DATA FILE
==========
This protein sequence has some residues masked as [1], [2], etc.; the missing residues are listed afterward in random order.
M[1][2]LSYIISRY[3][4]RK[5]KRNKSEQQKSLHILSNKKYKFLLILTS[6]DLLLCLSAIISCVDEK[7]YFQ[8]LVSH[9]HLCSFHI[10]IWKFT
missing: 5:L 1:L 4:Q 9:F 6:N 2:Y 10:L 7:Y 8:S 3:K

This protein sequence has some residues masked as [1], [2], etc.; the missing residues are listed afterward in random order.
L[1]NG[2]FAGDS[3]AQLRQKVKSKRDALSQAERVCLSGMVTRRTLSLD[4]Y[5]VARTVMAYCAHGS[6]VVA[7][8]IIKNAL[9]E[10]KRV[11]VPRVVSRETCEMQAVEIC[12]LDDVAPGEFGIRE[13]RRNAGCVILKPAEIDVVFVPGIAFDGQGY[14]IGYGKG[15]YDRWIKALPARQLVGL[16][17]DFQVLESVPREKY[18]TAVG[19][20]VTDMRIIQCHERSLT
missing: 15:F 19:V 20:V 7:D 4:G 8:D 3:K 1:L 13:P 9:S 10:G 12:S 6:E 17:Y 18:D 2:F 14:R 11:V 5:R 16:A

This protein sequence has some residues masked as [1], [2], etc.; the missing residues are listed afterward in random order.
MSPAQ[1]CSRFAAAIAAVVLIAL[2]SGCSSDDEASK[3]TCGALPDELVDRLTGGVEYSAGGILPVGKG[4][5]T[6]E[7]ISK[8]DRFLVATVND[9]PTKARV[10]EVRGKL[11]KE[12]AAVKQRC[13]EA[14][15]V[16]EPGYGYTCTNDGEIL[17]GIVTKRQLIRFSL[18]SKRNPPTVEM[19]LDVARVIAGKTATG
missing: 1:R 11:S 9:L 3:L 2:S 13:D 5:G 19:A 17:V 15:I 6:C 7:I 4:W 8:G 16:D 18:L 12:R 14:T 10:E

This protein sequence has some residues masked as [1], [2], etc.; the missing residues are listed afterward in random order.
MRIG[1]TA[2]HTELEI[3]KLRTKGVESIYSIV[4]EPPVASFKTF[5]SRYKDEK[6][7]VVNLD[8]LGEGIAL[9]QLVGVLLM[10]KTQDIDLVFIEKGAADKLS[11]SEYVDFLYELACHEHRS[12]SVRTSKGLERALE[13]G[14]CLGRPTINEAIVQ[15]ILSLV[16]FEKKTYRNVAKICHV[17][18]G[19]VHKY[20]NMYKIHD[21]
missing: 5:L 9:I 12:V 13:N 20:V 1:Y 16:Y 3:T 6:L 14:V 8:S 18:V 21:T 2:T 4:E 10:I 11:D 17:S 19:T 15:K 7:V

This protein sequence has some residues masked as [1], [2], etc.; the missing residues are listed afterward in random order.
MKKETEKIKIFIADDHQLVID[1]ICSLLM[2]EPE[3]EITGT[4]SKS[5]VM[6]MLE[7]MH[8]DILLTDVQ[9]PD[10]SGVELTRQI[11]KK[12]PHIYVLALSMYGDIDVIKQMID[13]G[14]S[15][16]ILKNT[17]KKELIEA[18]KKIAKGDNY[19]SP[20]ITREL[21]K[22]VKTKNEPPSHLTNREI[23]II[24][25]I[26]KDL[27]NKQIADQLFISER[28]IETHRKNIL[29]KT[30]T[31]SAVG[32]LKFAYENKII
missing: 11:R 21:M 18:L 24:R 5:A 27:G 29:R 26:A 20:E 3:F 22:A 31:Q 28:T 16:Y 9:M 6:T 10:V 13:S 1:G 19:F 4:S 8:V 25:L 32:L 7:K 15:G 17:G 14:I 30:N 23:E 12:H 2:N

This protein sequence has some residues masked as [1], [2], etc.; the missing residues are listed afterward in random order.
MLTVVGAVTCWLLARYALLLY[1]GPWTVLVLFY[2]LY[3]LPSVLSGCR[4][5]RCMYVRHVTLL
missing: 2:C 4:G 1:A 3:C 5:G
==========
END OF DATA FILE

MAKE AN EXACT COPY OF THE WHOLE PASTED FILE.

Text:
This protein sequence has some residues masked as [1], [2], etc.; the missing residues are listed afterward in random order.
M[1][2]LSYIISRY[3][4]RK[5]KRNKSEQQKSLHILSNKKYKFLLILTS[6]DLLLCLSAIISCVDEK[7]YFQ[8]LVSH[9]HLCSFHI[10]IWKFT
missing: 5:L 1:L 4:Q 9:F 6:N 2:Y 10:L 7:Y 8:S 3:K

This protein sequence has some residues masked as [1], [2], etc.; the missing residues are listed afterward in random order.
L[1]NG[2]FAGDS[3]AQLRQKVKSKRDALSQAERVCLSGMVTRRTLSLD[4]Y[5]VARTVMAYCAHGS[6]VVA[7][8]IIKNAL[9]E[10]KRV[11]VPRVVSRETCEMQAVEIC[12]LDDVAPGEFGIRE[13]RRNAGCVILKPAEIDVVFVPGIAFDGQGY[14]IGYGKG[15]YDRWIKALPARQLVGL[16][17]DFQVLESVPREKY[18]TAVG[19][20]VTDMRIIQCHERSLT
missing: 15:F 19:V 20:V 7:D 4:G 8:D 3:K 1:L 13:P 9:S 10:G 12:S 6:E 17:Y 18:D 2:F 14:R 11:V 5:R 16:A

This protein sequence has some residues masked as [1], [2], etc.; the missing residues are listed afterward in random order.
MSPAQ[1]CSRFAAAIAAVVLIAL[2]SGCSSDDEASK[3]TCGALPDELVDRLTGGVEYSAGGILPVGKG[4][5]T[6]E[7]ISK[8]DRFLVATVND[9]PTKARV[10]EVRGKL[11]KE[12]AAVKQRC[13]EA[14][15]V[16]EPGYGYTCTNDGEIL[17]GIVTKRQLIRFSL[18]SKRNPPTVEM[19]LDVARVIAGKTATG
missing: 1:R 11:S 9:L 3:L 2:S 13:D 5:G 19:A 17:V 15:I 6:C 7:I 4:W 8:G 16:D 18:L 12:R 14:T 10:E

This protein sequence has some residues masked as [1], [2], etc.; the missing residues are listed afterward in random order.
MRIG[1]TA[2]HTELEI[3]KLRTKGVESIYSIV[4]EPPVASFKTF[5]SRYKDEK[6][7]VVNLD[8]LGEGIAL[9]QLVGVLLM[10]KTQDIDLVFIEKGAADKLS[11]SEYVDFLYELACHEHRS[12]SVRTSKGLERALE[13]G[14]CLGRPTINEAIVQ[15]ILSLV[16]FEKKTYRNVAKICHV[17][18]G[19]VHKY[20]NMYKIHD[21]
missing: 5:L 9:I 12:V 13:N 20:V 1:Y 16:Y 3:T 6:L 14:V 8:S 18:V 21:T 2:T 4:E 10:I 11:D 17:S 19:T 15:K 7:V

This protein sequence has some residues masked as [1], [2], etc.; the missing residues are listed afterward in random order.
MKKETEKIKIFIADDHQLVID[1]ICSLLM[2]EPE[3]EITGT[4]SKS[5]VM[6]MLE[7]MH[8]DILLTDVQ[9]PD[10]SGVELTRQI[11]KK[12]PHIYVLALSMYGDIDVIKQMID[13]G[14]S[15][16]ILKNT[17]KKELIEA[18]KKIAKGDNY[19]SP[20]ITREL[21]K[22]VKTKNEPPSHLTNREI[23]II[24][25]I[26]KDL[27]NKQIADQLFISER[28]IETHRKNIL[29]KT[30]T[31]SAVG[32]LKFAYENKII
missing: 11:R 21:M 18:L 24:R 5:A 27:G 29:R 26:A 20:E 3:F 22:A 31:Q 28:T 16:Y 9:M 6:T 10:V 13:S 1:G 19:F 4:S 8:V 25:L 32:L 7:K 15:G 17:G 14:I 30:N 23:E 12:H 2:N

This protein sequence has some residues masked as [1], [2], etc.; the missing residues are listed afterward in random order.
MLTVVGAVTCWLLARYALLLY[1]GPWTVLVLFY[2]LY[3]LPSVLSGCR[4][5]RCMYVRHVTLL
missing: 2:C 4:G 1:A 3:C 5:G